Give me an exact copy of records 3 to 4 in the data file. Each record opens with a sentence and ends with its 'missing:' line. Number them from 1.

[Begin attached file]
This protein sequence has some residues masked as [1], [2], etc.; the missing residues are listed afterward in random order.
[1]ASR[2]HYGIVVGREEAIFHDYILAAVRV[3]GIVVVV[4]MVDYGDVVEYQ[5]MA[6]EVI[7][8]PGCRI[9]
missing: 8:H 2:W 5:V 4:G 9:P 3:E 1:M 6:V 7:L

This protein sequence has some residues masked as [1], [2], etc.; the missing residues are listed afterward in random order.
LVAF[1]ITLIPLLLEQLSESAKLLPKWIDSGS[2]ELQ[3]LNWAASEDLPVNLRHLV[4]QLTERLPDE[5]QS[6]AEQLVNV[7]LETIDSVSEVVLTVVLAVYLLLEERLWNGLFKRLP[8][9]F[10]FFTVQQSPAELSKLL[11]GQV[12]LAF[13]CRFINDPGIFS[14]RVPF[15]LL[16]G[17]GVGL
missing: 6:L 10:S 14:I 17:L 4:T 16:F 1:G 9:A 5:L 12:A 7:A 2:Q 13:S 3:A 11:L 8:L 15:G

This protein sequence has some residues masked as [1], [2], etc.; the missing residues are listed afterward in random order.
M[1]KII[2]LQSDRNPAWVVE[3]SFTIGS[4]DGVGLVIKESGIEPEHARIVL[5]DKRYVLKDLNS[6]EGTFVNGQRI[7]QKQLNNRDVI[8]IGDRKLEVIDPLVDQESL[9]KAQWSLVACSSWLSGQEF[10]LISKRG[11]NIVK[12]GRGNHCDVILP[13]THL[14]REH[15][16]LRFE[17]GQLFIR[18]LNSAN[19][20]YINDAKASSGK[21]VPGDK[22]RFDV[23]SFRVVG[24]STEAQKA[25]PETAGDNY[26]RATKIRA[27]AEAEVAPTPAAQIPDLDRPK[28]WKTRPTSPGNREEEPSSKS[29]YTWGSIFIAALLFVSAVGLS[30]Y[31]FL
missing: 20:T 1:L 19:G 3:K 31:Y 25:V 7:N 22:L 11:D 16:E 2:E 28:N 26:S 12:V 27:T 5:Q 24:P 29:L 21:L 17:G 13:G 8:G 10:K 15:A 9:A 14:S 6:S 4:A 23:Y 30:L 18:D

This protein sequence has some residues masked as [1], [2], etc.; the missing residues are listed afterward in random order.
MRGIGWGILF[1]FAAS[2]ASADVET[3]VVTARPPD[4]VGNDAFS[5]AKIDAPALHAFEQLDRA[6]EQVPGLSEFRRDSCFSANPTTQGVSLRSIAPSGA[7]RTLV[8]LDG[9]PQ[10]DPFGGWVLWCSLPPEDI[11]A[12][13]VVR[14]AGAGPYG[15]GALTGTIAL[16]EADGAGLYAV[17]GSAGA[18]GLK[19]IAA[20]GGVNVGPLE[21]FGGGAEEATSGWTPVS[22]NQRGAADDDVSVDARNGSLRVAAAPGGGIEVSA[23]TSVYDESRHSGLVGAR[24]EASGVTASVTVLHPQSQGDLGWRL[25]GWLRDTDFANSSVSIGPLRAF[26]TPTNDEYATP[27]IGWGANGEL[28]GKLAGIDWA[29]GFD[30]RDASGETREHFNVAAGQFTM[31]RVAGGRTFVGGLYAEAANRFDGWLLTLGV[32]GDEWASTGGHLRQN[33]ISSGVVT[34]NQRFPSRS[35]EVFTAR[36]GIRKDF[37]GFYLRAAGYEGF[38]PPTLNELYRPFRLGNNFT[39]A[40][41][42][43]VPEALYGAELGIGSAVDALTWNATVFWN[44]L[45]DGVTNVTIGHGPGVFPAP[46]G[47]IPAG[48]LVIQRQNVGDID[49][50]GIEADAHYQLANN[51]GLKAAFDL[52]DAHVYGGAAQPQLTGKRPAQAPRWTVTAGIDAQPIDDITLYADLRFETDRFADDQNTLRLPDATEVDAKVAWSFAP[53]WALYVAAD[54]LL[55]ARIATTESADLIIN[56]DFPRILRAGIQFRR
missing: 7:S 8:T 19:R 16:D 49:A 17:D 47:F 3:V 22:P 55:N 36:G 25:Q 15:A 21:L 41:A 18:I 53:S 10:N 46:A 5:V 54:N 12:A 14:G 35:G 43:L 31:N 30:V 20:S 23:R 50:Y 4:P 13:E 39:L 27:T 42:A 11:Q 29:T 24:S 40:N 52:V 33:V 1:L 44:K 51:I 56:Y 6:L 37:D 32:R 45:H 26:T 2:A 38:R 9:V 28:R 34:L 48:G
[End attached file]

This protein sequence has some residues masked as [1], [2], etc.; the missing residues are listed afterward in random order.
M[1]KII[2]LQSDRNPAWVVE[3]SFTIGS[4]DGVGLVIKESGIEPEHARIVL[5]DKRYVLKDLNS[6]EGTFVNGQRI[7]QKQLNNRDVI[8]IGDRKLEVIDPLVDQESL[9]KAQWSLVACSSWLSGQEF[10]LISKRG[11]NIVK[12]GRGNHCDVILP[13]THL[14]REH[15][16]LRFE[17]GQLFIR[18]LNSAN[19][20]YINDAKASSGK[21]VPGDK[22]RFDV[23]SFRVVG[24]STEAQKA[25]PETAGDNY[26]RATKIRA[27]AEAEVAPTPAAQIPDLDRPK[28]WKTRPTSPGNREEEPSSKS[29]YTWGSIFIAALLFVSAVGLS[30]Y[31]FL
missing: 20:T 1:L 19:G 3:K 31:Y 25:V 7:N 22:L 11:D 16:E 2:E 28:N 26:S 12:V 27:T 5:Q 24:P 29:L 21:L 17:G 13:G 8:G 10:K 15:A 9:A 14:S 6:S 4:A 23:Y 30:L 18:D

This protein sequence has some residues masked as [1], [2], etc.; the missing residues are listed afterward in random order.
MRGIGWGILF[1]FAAS[2]ASADVET[3]VVTARPPD[4]VGNDAFS[5]AKIDAPALHAFEQLDRA[6]EQVPGLSEFRRDSCFSANPTTQGVSLRSIAPSGA[7]RTLV[8]LDG[9]PQ[10]DPFGGWVLWCSLPPEDI[11]A[12][13]VVR[14]AGAGPYG[15]GALTGTIAL[16]EADGAGLYAV[17]GSAGA[18]GLK[19]IAA[20]GGVNVGPLE[21]FGGGAEEATSGWTPVS[22]NQRGAADDDVSVDARNGSLRVAAAPGGGIEVSA[23]TSVYDESRHSGLVGAR[24]EASGVTASVTVLHPQSQGDLGWRL[25]GWLRDTDFANSSVSIGPLRAF[26]TPTNDEYATP[27]IGWGANGEL[28]GKLAGIDWA[29]GFD[30]RDASGETREHFNVAAGQFTM[31]RVAGGRTFVGGLYAEAANRFDGWLLTLGV[32]GDEWASTGGHLRQN[33]ISSGVVT[34]NQRFPSRS[35]EVFTAR[36]GIRKDF[37]GFYLRAAGYEGF[38]PPTLNELYRPFRLGNNFT[39]A[40][41][42][43]VPEALYGAELGIGSAVDALTWNATVFWN[44]L[45]DGVTNVTIGHGPGVFPAP[46]G[47]IPAG[48]LVIQRQNVGDID[49][50]GIEADAHYQLANN[51]GLKAAFDL[52]DAHVYGGAAQPQLTGKRPAQAPRWTVTAGIDAQPIDDITLYADLRFETDRFADDQNTLRLPDATEVDAKVAWSFAP[53]WALYVAAD[54]LL[55]ARIATTESADLIIN[56]DFPRILRAGIQFRR
missing: 7:S 8:T 19:R 16:D 49:A 17:D 47:F 3:V 22:P 55:N 36:G 25:Q 15:A 21:L 41:A 18:I 53:S 10:N 46:A 5:V 54:N 12:A 14:G 35:G 43:L 31:N 30:V 20:S 23:R 50:Y 4:P 13:E 39:L 27:T 42:A 11:Q 29:T 24:S 40:N 52:V 33:V 1:L 44:K 51:I 56:Y 6:L 37:D 32:R 45:H 26:T 2:A 38:R 9:V 28:R 34:L 48:G